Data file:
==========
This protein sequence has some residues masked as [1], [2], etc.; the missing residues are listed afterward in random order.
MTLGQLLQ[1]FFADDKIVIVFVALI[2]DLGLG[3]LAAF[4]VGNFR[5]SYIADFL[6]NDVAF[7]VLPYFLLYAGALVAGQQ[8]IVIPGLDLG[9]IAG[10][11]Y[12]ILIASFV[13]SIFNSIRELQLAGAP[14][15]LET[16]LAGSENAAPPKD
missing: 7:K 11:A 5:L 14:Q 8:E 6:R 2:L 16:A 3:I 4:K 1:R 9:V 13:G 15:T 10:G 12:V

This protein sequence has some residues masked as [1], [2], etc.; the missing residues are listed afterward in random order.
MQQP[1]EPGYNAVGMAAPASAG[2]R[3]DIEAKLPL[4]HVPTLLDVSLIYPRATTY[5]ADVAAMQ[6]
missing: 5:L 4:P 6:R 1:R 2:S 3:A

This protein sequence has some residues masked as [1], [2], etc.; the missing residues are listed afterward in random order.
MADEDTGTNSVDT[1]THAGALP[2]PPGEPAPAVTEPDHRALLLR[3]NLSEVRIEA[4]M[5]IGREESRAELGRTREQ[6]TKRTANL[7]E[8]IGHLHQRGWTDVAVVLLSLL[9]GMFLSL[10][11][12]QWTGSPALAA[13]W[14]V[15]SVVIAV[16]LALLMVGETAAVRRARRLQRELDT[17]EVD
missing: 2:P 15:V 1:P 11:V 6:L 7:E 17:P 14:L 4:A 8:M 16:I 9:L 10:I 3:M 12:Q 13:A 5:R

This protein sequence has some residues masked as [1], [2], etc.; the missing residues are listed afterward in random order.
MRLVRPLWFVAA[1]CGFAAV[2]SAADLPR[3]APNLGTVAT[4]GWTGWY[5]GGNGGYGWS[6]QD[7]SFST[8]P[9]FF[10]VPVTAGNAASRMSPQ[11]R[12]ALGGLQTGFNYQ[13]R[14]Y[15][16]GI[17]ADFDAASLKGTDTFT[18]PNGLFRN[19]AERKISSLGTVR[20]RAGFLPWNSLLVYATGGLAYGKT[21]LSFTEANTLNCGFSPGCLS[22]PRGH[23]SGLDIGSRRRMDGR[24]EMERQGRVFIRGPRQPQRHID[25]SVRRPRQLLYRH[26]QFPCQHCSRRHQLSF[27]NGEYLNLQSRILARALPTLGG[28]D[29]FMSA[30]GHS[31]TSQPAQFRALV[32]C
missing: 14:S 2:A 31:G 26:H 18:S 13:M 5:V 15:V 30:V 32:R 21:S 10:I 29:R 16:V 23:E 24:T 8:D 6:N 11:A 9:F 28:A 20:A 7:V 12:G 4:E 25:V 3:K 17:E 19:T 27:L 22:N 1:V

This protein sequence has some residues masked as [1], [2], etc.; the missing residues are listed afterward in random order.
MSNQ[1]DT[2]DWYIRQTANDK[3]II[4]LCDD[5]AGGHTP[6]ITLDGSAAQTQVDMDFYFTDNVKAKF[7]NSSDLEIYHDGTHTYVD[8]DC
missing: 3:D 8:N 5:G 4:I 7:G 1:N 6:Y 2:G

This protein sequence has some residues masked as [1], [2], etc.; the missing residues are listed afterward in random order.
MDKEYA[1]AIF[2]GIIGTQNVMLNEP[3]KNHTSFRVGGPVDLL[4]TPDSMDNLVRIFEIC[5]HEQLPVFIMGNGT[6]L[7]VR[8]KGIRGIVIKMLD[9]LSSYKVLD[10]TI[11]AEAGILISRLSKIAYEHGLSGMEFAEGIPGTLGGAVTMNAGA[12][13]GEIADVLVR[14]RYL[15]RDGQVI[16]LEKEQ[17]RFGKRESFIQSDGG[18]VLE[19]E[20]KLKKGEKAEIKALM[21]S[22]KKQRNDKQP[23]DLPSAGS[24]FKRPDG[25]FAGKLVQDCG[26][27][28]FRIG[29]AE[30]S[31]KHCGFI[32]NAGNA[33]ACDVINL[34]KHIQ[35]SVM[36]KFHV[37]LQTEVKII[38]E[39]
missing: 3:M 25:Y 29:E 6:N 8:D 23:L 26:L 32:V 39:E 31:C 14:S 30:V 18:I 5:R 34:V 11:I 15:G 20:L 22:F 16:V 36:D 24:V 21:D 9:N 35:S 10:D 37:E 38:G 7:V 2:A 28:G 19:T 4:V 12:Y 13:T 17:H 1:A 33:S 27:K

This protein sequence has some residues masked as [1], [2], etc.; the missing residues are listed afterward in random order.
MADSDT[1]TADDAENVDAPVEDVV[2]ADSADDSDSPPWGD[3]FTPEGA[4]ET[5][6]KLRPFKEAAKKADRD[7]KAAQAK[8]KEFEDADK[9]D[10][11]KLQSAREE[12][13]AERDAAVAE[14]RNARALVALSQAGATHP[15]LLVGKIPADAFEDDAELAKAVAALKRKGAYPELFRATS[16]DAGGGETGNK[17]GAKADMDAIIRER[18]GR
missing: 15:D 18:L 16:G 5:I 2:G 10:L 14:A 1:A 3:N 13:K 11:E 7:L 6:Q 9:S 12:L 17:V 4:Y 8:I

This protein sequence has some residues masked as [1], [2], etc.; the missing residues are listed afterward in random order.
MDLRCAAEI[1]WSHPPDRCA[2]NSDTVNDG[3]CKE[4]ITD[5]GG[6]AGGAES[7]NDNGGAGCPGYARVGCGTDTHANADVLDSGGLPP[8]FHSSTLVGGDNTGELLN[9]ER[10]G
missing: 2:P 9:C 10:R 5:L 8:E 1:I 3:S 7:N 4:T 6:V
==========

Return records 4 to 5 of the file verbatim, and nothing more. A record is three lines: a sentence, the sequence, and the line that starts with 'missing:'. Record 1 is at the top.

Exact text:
This protein sequence has some residues masked as [1], [2], etc.; the missing residues are listed afterward in random order.
MRLVRPLWFVAA[1]CGFAAV[2]SAADLPR[3]APNLGTVAT[4]GWTGWY[5]GGNGGYGWS[6]QD[7]SFST[8]P[9]FF[10]VPVTAGNAASRMSPQ[11]R[12]ALGGLQTGFNYQ[13]R[14]Y[15][16]GI[17]ADFDAASLKGTDTFT[18]PNGLFRN[19]AERKISSLGTVR[20]RAGFLPWNSLLVYATGGLAYGKT[21]LSFTEANTLNCGFSPGCLS[22]PRGH[23]SGLDIGSRRRMDGR[24]EMERQGRVFIRGPRQPQRHID[25]SVRRPRQLLYRH[26]QFPCQHCSRRHQLSF[27]NGEYLNLQSRILARALPTLGG[28]D[29]FMSA[30]GHS[31]TSQPAQFRALV[32]C
missing: 14:S 2:A 31:G 26:H 18:S 13:M 5:V 15:V 30:V 32:R 21:S 10:I 29:R 16:V 23:E 24:T 8:D 6:N 11:A 9:F 28:A 20:A 7:V 12:G 4:E 25:V 3:K 17:E 19:T 27:L 22:N 1:V

This protein sequence has some residues masked as [1], [2], etc.; the missing residues are listed afterward in random order.
MSNQ[1]DT[2]DWYIRQTANDK[3]II[4]LCDD[5]AGGHTP[6]ITLDGSAAQTQVDMDFYFTDNVKAKF[7]NSSDLEIYHDGTHTYVD[8]DC
missing: 3:D 8:N 5:G 4:I 7:G 1:N 6:Y 2:G